Professional liability premiums will increase, again, by at least 50 percent, making them unaffordable for doctors throughout the state. To avoid giving up the practice of medicine, doctors have considered “going bare” — practicing without insurance — or charging an administrative fee directly to patients to offset these premium increases. Other doctors are exploring the possibility of forming a union to increase their bargaining power with insurance companies. A doctor in Southern Maryland plans to stop practicing obstetrics and open a spa.

More disturbing is that medical students no longer view obstetrics as a desirable specialty because of professional risk and an unappealing lifestyle. Just 10 years ago, almost 10 percent of medical school graduates wanted to practice obstetrics. Now, fewer than 4 percent of graduates pursue a four-year OB-GYN residency program, making it difficult to find qualified young doctors to fill these positions. The combination of early retirement by current practitioners and declining interest in obstetrics, creates the possibility of a “nuclear winter” in which access to these services could be compromised for many years to come.

So, how did we reach this crossroads? Efforts to achieve tort reform at the state and national levels have gone essentially unheeded, as the general public believes this is a battle between rich doctors and richer lawyers. Companies that provide professional liability insurance have been hurt by losses in the secondary insurance market since September 11. Companies providing employer-sponsored health coverage, as well as state and federal health-insurance programs, have reduced, or not significantly increased, payments to doctors and hospitals.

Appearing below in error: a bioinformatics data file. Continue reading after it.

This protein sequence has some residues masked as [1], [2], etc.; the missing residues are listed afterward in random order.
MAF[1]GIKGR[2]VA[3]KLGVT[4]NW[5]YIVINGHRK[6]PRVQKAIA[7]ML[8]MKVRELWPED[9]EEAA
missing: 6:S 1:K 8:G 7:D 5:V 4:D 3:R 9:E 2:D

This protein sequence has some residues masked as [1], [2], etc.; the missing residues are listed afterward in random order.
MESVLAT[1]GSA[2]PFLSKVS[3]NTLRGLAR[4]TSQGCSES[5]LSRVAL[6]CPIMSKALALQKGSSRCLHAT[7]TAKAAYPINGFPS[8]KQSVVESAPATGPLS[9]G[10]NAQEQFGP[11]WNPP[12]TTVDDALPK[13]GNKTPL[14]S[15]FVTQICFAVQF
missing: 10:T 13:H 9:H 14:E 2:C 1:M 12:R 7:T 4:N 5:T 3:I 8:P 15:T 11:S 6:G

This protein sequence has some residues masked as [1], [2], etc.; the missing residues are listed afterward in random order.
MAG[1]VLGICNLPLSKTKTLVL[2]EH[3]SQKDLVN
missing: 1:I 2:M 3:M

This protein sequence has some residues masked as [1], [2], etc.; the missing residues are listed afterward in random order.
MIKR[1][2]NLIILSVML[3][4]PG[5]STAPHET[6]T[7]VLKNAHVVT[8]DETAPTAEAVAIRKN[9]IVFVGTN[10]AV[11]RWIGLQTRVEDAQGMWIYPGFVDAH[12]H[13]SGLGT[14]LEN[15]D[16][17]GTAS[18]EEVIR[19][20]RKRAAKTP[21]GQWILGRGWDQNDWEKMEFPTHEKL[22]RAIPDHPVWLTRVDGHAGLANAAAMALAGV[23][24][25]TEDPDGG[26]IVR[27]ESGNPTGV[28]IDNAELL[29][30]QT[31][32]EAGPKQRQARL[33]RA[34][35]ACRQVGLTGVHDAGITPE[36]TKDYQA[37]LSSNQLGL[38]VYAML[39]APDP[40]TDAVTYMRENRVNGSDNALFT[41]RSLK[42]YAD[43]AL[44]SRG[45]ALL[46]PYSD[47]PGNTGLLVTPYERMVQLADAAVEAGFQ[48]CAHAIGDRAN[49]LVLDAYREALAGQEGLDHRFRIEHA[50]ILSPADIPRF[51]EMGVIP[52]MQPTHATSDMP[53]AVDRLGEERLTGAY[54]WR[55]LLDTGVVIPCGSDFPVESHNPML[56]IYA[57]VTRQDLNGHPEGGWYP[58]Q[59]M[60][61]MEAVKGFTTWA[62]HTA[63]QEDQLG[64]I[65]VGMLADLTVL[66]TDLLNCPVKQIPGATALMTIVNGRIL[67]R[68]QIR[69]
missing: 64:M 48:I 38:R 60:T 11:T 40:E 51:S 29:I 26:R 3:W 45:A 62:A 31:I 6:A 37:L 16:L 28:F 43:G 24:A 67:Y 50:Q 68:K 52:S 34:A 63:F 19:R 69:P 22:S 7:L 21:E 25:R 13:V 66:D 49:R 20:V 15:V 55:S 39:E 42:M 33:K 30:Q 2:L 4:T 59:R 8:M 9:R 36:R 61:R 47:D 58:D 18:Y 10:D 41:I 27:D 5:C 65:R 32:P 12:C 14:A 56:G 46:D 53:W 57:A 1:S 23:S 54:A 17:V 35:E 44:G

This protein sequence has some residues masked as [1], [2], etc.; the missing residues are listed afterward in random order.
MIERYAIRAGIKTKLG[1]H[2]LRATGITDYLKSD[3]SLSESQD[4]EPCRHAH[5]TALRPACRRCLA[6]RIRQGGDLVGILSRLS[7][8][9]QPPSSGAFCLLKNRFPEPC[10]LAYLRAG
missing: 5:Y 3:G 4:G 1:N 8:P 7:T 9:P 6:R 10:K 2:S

As a result, services provided by doctors and hospitals to our most vulnerable populations have been compromised, as many doctors have seen declines in real income even as malpractice insurance costs have increased exponentially.

The malpractice insurance crisis is an acute symptom of more pervasive and harmful problems in our health system. The American public’s apathy and disenchantment with our health-care system has been heightened by many reports, notably one by the Institute of Medicine, regarding the high incidence of adverse events compared with other high-risk industries.

The lethargy of our health system in addressing issues of patient safety has not endeared us to the public. Though we may have the most technologically advanced health system in the world, the organization of these resources is poor and highly inefficient. Not only does this compromise care, but it also places the quality of life of all people in danger, especially those least able to afford it. We are the only industrialized nation in the world that does not have a public health-insurance system covering all its citizens.

Many health-policy analysts have suggested ways to fix our health system. However, until we have a clear national health agenda that establishes affordable basic health care as a right of every citizen, a lasting solution will remain elusive.

Perhaps a national commission composed of a public-private partnership of the Department of Health and Human Services, the Institute of Medicine and the American Public Health Association should be entrusted with the necessary resources to evaluate this agenda. The American public will trust the health system only if it believes that system is being held accountable for improving health outcomes.

In this context, the issue of access to health services, especially obstetric services, presents a real danger to women’s and children’s health. It may be necessary to consider government financing of increases in malpractice insurance premiums to retain our current cadre of practitioners.

Even this intervention would be too late for some, and it does not solve the problem of shortages of OB-GYN doctors entering the profession. While this measure, along with other tort-reform measures, would not restore trust in our health system, it might buy the time we need to restore primacy to our nation’s health.


Director, OB-GYN services

Prince George’s Hospital Center